Only 12 per cent of Canadian smartphone owners have used their phones to make an NFC payment, according to Visa Inc.
Numbers like that indicate mobile payment technology isn’t catching on with Canadians to the extent that its most bullish supporters believe, but interviews with executives from Visa, the Interac Association, Mastercard Inc., Moneris Solutions, Toronto-Dominion Bank, and Royal Bank of Canada (RBC) suggest the platform is likely to grow.
Debbie Gamble, Interac’s head of digital strategy, echoed the majority of her counterparts when she said that her organization’s number-one goal is helping Canadians securely pay for whatever they want wherever, whenever, and however they please, though she noted that the “incredible” adoption rate of mobile devices across the world and in Canada has made them a leading channel in the emerging payments space for quite some time.
“Mobile has very much been a key part of how we look at enabling our partners, including financial institutions, merchants, and probably most importantly, Canadian consumers,” she said. “It needed to be a core component of our roadmap, and has been for awhile.”
Interac’s support for near-field communication (NFC)-based mobile payment technology, and more importantly Interac Flash, its card-based predecessor introduced in 2014, might also be a key reason Canada is better equipped than other countries for the technology to eventually take off: according to Visa head of technology and digital innovation Derek Colfer, 70.7 per cent of purchases in Canada are made electronically, including credit card, debit card, and mobile payments.
Compare that to the U.S., where only 48.3 per cent of purchases are made electronically, and Japan, where credit, debit, and mobile account for only 20.9 per cent of payments, according to Visa.
Few details, but poised for growth
In a study conducted in June, Google Inc. found that one in three Canadians had used their smartphones to pay for something, though the report’s accompanying infographic did not indicate whether these payments included, say, e-transfers, paying an Uber driver, or using a mobile device to order from an online retailer such as Amazon.
Most of the companies interviewed for this story were similarly vague: only Interac, Visa, Moneris, and RBC offered concrete numbers, and most of their numbers blended mobile with other types of payments, including mobile banking.
Visa remains the exception in segmenting out NFC payments via smartphones from other contactless transactions. It shows that 12 per cent of Canadians have made such a payment at least once, based on Visa Digital Commerce Index Research conducted this year.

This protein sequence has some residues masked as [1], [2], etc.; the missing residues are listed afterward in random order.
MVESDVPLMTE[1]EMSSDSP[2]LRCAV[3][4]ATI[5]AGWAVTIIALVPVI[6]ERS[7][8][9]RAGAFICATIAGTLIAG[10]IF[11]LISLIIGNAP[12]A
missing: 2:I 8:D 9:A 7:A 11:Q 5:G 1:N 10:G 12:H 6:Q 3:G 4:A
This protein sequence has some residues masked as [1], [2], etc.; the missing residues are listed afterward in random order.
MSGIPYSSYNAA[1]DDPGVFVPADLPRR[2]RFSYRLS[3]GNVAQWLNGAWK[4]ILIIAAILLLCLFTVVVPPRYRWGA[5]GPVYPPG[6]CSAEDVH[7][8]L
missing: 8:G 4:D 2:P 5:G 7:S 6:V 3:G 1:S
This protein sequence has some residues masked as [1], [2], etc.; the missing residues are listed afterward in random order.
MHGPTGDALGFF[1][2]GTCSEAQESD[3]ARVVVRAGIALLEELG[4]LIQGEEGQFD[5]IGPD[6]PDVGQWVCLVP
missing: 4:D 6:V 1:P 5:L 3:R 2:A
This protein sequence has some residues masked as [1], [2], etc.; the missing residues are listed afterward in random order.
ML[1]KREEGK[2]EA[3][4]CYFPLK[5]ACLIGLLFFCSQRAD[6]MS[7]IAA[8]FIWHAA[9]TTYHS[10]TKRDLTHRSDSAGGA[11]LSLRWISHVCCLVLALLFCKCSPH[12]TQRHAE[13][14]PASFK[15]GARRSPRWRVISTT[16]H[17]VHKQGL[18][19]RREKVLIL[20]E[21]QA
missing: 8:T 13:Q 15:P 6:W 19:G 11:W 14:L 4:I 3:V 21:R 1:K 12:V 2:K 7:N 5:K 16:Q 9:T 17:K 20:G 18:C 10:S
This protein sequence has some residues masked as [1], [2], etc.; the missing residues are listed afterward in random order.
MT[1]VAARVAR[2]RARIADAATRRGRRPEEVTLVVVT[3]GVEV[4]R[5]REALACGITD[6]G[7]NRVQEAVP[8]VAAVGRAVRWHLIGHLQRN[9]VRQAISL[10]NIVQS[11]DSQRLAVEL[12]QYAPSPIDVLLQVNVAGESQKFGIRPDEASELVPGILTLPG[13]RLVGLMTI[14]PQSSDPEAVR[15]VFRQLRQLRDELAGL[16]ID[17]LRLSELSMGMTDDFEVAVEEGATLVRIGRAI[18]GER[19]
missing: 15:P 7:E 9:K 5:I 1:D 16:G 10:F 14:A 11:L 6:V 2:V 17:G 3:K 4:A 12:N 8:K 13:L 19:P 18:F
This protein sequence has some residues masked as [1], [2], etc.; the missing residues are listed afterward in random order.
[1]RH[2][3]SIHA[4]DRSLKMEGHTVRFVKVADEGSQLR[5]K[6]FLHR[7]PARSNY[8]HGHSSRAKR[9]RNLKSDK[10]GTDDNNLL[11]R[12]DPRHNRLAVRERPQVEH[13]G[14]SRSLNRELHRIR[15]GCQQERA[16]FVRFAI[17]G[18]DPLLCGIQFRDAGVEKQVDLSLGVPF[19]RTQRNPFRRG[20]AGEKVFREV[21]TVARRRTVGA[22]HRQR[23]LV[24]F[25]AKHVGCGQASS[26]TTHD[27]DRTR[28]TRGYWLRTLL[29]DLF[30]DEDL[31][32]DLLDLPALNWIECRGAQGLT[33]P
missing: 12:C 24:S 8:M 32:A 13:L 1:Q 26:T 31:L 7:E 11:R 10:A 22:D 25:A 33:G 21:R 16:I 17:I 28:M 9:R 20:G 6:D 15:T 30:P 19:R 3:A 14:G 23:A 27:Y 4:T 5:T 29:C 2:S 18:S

Malcolm Fowler, Moneris’s chief product and partnership officer, could not provide mobile payment numbers but told IT World Canada that contactless spending – essential for the technology to function – increased in the second quarter of 2017 by about 36 per cent over last year.
“Tapping’s rate of acceptance has seen triple-digit growth over the last three years,” he said. “So for Apple Pay and Android Pay and other digital wallets, it’s like the railway tracks have been fully laid out and people are comfortable using them.”
Interac’s Gamble said that more than 70 per cent of Canadians are using their mobile devices to send and receive e-transfers.
In an email Sean Amato-Gauci, executive vice president of RBC’s cards, payments, and banking division wrote that more than 84 per cent of the company’s Canada-based transactions are now performed on self-serve channels, including digital and mobile, and that it’s seen a 23 per cent increase in active mobile users over the past year.
Visa’s research as part of its Visa Digital Index Research (comScore – Mobile Wallet and Transactions 2017) indicates that of the 83 per cent of Canadians who own a smartphone, 47 per cent have used them to make a purchase either in-app or in-store.
“We’re seeing healthy increases in payment uses,” Colfer says. “The way that people pay for things at the till is going to change and change very quickly.”
Colfer also noted that Visa’s tracking software doesn’t currently recognize whether a purchase is made on a mobile device, card, or IoT device, though the company’s contactless payment network, payWave, is growing quickly. Since going live in 2012, Visa has added five banks, two operating systems, and 24 mobile devices to the payWave network, and the platform’s penetration in the Canadian market has grown from about 31 per cent last year to more than 41 per cent, he said. That’s according to VisaNet data tracking domestic face-to-face transactions, updated in March 2016 and March 2017.
“That’s a tonne of movement in a very short period of time, and it’s unique to Canada,” he said.
Visa and Interac: A key focus for new programs
Each of the companies interviewed was considerably more eager to discuss exactly how mobile payments are guiding their future plans: Interac’s Gamble, for example, noted that her organization followed up Interac Flash with a mobile version in 2016, and has since followed that with token service provider (TSP) support, which allows businesses to deliver mobile solutions to customers using a financial institution’s wallet app, Apple Pay, Android Pay, “or whatever OEM solution is coming down the pipe,” she said.
Gamble also emphasized that much of the widespread adoption of e-transfers is payment-related: “It’s all payments to consumers, whether you’re paying your friend back for coffee, paying your babysitter for the night or paying for an Uber,” she said.